Stars in his eyes

Comptroller Thomas DiNapoli’s announcement today of “stellar” pension fund investment earnings in fiscal 2014 doesn’t mean tax-funded pension costs will be headed rapidly back to “normal,” whatever that may be.

DiNapoli says the Common Retirement Fund, which finances pensions for members of the New York State and Local Retirement System (NYSLRS), gained 13.06 percent last year, well above its assumed average return of 7.5 percent fora second consecutive year.  The fund’s total assets now come to $176.2 billion.

But as usual, such statements need to be taken with a grain of salt. Consider the chart below.  It shows that a dollar invested in the fund in 2000 would now be worth $2.21.  However, if the fund had hit its rate of return target (8 percent before 2010, 7.5 percent since then), that dollar would now be worth $2.90, or 31 percent more.


Since 2000, which capped off its best decade ever in terms of investment performance, the Common Retirement Fund has gained an annual average of just 5.8 percent, including the double-digit returns of the past two years.


  • benefits paid out of the fund increased from $3.7 billion in 2000 to $9.4 billion as of 2013 (the most recent year for which data are available), which translates into annual growth rate of 7.4 percent;
  • annual contributions to the fund by state and local employees dropped from $423 million to $269 million; and
  • taxpayer contributions rose from $165 million to nearly $5.4 billion a year to make up for the fund’s losses in bad years.

The bottom line: benefits keep increasing every year, but asset returns are highly variable — much more so since 2000.

In fact, according to its own most recent actuarial report, the fund has less than a 50-50 chance of earning as much as 7.5 percent annually. If it somehow manages to do so, tax-funded contributions will continue to slowly subside from 2013-14 peak levels.  But if the fund repeats its 2000-05 performance, when it averaged 3.6 percent, the pension bill for taxpayers will shoot up again. And contributions will shoot above 2013 levels if the next five years replicate 2004-09, when the average return was just above 1 percent.

Last but not least, like all public pension systems, NYSLRS uses actuarial assumptions that significantly under-state the true extent of its unfunded liabilities.

About the Author

E.J. McMahon

Edmund J. McMahon is Empire Center's founder and a senior fellow.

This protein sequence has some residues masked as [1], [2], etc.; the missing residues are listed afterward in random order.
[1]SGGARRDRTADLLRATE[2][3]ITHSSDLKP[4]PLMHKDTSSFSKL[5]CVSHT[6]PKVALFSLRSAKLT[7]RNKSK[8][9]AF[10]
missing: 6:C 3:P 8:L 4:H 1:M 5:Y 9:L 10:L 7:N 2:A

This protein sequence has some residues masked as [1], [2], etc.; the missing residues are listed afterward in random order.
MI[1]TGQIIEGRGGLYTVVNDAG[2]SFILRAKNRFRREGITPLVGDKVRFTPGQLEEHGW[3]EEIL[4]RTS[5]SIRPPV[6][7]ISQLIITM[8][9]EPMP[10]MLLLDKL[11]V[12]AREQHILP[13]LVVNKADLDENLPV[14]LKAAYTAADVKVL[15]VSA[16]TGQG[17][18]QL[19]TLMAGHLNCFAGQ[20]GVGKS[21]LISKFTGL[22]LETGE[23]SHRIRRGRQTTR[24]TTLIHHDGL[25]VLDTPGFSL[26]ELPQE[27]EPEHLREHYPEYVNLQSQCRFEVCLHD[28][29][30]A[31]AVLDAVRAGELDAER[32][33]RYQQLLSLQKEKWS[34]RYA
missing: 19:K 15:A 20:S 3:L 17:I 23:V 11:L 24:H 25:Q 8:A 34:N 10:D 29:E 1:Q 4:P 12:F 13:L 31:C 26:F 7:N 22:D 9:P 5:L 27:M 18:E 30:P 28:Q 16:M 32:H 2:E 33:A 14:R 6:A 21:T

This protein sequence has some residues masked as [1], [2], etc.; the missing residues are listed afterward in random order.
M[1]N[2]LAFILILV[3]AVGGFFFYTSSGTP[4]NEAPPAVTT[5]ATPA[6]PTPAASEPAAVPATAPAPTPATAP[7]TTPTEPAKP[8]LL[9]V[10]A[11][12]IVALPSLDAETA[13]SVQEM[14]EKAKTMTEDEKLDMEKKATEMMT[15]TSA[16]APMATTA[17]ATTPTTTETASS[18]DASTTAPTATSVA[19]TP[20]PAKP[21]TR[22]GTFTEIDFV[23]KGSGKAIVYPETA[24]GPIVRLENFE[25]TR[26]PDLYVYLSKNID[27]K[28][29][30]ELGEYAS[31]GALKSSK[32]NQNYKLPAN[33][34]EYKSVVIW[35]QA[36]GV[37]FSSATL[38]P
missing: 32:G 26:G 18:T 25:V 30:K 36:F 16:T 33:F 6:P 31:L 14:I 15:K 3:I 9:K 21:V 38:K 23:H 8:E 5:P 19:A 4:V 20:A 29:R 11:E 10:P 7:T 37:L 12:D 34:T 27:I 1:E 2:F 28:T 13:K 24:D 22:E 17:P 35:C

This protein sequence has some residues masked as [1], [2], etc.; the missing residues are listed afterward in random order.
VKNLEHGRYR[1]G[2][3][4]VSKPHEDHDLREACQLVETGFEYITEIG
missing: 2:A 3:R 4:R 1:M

Read more by E.J. McMahon

You may also like

DiNapoli audit diagnoses the Health Department’s chronic conditions

A penetrating new audit of the Health Department's pandemic response makes clear that problems at the agency run much deeper than its misreporting of nursing home deaths. Read More

DiNapoli bolsters pension fund stability—and cuts tax-funded costs

DiNapoli announced today that he's approved a recommendation by the State Retirement System Actuary to reduce, from 6.8 percent to 5.9 percent, the assumed rate of return (RoR) on investments by the $268 billion Common Retirement Fund, which underwrites the New York State and Local Employee Retirement System (NYSLERS) and Police and Fire Retirement System (PFRS), of which the comptroller is the sole trustee. Read More

The Gov’s pension

There are several (dozens? hundreds?) of unanswered questions as the fallout from Andrew Cuomo's resignation earlier today continues. Among those are questions related to his pension, some of which can be answered, sort of. Read More

New York’s State Share of Medicaid Spending is Due to Jump 22 Percent This Fiscal Year

The state share of Medicaid spending is projected to jump 22 percent under the recently approved state budget, an unusually steep one-year jump for what is already one of New York's biggest expenditures. Read More

State Tax Receipts Strong Again in November, But Jobs Recovery Remains Slow

New York State's tax receipts in November were a whopping $800 million above Governor Cuomo's projections for the month—further evidence that the current-year budget gap is probably much smaller than Cuomo has been claiming. Meanwhile, however, priva Read More

Cuomo’s $1.7B Medicaid mulligan

This year's state budget came with a hidden asterisk: In the final throes of his negotiations with legislative leaders, Governor Cuomo quietly postponed a month's worth of Medicaid payments from the last week of March to the first week of April – shifting $1.7 billion in spending from one fiscal year to the next. Read More

DiNapoli blocks the union exit

State officials are still working overtime to shield government unions from the impact of the U.S. Supreme Court decision in Janus v. AFSCME. This week, Comptroller Thomas DiNapoli’s office has issued new guidelines effectively giving the unions the first say on efforts by employees to opt out of union dues payments. Read More

NYSTRS bill to drop again

The New York State Teachers' Retirement System (NYSTRS) will reduce its pension contribution rates for a third consecutive year in 2017-18, even though the pension fund's investment returns came in well below its target rate in fiscal 2016. Read More